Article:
The Cathedral has undergone extensive renovations on two occasions since it was erected. The most recent remodelling of the sanctuary in 1974 – 75, to comply with the revised liturgical norms, was expertly carried out ensuring a very sensitive blend between old and new.
The sanctuary was extended at the level of the high altar. A new altar, which occupies a central position on a raised dais, is of cut limestone and complimented by a matching ambo and presiders chair. The original high altar has been beautifully preserved, along with the brass baldachino.
This much admired Cathedral, with its picturesque Ben Bulben backdrop, stands as a memorial to the faith of generations of Catholics in this diocese. This edifice, with its old world of architecture, provides a reflective and prayerful environment for Christian people in every age, and an oasis of hope for those who strive to love and serve God.
The vast portion of this article has been taken from “The Diocese of Elphin, People, Places and Pilgrimage” published by Columba Press – ISBN 1-85607-299-1 in 2000. Our sincere thanks to its editor Fr. Francis Beirne, Diocesan Historian and Parish Priest, Ballyforan, Co. Roscommon for his permission in this regard and his kind assistance with this publication.
TO THE IMMACULATE CONCEPTION
Immaculate Mary please join us in asking Jesus to guide our way.
Under the title Immaculate Conception, the Virgin Mary is invoked
The feast of the Immaculate Conception is December 8.
OUR PARISH PRAYER
God our Saviour in your loving providence you have brought us into being. By your Passion and Death You gave us the possibility to be joyfully united with you for all eternity. We give you praise and thanks for the communion we share as members of the Body of Christ your Son gathered together as your Cathedral parish. We give thanks for each member of the Body particularly in our own parish for friend and stranger for the ones on the fringes and for those near the centre. Fill us, we pray, with the Spirit of your Son. Guide us as you call us to build up the Body of Christ. Help us to see in our lives the moments and opportunities for caring confirming and reconciling. Bless us with the patience to overcome frustration. Bless us with hope as we journey together. Bless all members of the Cathedral Parish.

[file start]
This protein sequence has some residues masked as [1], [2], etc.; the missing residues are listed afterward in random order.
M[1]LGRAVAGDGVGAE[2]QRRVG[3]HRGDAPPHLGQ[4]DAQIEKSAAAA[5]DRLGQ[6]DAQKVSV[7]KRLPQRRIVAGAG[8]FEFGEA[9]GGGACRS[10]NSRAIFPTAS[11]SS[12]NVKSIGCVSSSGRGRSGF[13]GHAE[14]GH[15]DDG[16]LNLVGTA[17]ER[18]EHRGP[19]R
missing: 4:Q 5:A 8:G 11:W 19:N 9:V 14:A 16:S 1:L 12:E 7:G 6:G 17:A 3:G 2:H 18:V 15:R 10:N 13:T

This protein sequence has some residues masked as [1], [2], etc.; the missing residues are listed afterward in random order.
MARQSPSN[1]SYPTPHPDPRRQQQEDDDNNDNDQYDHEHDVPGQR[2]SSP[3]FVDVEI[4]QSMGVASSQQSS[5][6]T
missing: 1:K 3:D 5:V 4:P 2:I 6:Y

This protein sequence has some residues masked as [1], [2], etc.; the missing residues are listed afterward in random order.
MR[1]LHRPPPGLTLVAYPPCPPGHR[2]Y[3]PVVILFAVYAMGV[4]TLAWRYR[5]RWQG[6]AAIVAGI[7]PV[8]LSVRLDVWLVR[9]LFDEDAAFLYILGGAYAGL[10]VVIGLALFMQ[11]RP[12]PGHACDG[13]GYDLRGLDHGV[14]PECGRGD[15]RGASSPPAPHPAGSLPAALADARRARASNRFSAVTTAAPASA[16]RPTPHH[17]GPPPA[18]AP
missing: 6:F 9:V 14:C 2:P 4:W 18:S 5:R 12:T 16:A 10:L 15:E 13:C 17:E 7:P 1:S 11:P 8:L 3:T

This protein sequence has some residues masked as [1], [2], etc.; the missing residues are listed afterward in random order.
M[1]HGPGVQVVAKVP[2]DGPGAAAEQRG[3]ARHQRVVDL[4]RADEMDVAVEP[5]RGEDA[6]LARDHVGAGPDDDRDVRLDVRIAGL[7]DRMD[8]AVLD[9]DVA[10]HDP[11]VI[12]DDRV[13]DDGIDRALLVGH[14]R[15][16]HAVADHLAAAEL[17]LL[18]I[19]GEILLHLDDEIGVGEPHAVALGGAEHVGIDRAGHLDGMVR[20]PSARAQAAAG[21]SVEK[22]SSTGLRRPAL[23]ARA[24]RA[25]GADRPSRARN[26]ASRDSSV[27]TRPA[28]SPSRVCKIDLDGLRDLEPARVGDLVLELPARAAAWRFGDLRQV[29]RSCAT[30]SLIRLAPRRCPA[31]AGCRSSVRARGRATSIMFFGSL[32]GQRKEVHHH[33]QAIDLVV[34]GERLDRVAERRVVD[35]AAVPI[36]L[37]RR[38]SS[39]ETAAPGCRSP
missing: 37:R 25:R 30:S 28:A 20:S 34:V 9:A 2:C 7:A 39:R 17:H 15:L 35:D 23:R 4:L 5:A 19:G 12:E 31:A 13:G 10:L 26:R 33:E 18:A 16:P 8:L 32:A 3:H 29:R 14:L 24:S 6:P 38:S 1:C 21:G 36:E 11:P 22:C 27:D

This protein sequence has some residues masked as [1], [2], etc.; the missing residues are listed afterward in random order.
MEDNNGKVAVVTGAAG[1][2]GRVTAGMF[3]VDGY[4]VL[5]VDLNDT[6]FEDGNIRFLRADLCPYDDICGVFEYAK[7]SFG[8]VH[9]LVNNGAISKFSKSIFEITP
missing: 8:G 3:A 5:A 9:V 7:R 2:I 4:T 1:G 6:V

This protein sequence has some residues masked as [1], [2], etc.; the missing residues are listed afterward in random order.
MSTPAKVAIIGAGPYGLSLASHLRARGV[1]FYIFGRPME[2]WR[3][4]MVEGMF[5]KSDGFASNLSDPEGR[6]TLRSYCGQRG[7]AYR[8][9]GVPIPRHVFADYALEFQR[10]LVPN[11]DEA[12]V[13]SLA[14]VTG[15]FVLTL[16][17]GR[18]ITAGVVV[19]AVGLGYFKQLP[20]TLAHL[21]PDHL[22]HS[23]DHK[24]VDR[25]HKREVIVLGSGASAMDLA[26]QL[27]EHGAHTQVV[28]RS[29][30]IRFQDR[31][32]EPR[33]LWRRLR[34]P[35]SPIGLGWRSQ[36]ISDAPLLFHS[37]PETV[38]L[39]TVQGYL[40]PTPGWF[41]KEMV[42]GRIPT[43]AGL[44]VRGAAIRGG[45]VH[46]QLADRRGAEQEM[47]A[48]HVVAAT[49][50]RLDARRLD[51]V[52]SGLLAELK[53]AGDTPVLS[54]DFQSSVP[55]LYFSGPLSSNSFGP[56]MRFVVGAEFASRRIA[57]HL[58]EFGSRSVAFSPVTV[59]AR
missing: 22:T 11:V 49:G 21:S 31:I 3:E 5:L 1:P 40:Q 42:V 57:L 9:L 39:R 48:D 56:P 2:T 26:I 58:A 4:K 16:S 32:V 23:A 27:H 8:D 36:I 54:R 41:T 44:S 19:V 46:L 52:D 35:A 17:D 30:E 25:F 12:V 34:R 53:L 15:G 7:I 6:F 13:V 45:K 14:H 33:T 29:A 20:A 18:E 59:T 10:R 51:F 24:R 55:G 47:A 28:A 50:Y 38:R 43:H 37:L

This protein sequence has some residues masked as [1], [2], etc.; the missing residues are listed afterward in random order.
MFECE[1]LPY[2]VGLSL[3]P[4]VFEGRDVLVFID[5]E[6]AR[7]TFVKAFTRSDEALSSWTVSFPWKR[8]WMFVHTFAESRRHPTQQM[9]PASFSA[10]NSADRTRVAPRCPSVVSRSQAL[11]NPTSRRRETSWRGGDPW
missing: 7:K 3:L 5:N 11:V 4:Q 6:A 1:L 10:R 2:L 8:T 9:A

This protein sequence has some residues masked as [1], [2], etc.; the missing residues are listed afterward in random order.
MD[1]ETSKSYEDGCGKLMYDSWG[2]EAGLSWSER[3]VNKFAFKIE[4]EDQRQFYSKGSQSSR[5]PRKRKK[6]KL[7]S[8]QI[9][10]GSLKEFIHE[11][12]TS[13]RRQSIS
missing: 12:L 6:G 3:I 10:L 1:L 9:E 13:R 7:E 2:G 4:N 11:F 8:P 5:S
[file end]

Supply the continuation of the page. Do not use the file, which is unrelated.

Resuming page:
The Church is really something very simple. Basically, it is people – people who are saved by Jesus of Nazareth, who associate with others who have the same experience and interest, and who avail of all the means which help them to follow Him. They desire to spread the Good News about Him. Into these people the Spirit breathes the breath of life. Within a local community these people, with their priest, constitute a parish. Thus the parish is a community of people in a particular locality who find Jesus who is Our Saviour to be a light, guide, power, strength and an inspiration. They associate with one another in an organised way. Love of God and neighbour is their way of living. They avail of all means (especially the Mass, the Sacraments and the Word of God) which help them to come to know Jesus more deeply, and to follow Him more closely. What basically constitutes the parish is not the structures which the people use, but the Spirit-filled people who use them, in Jesus of Nazareth, who gives honour, praise and thanks to God for the salvic graces He bestows on them through the Passion of Jesus.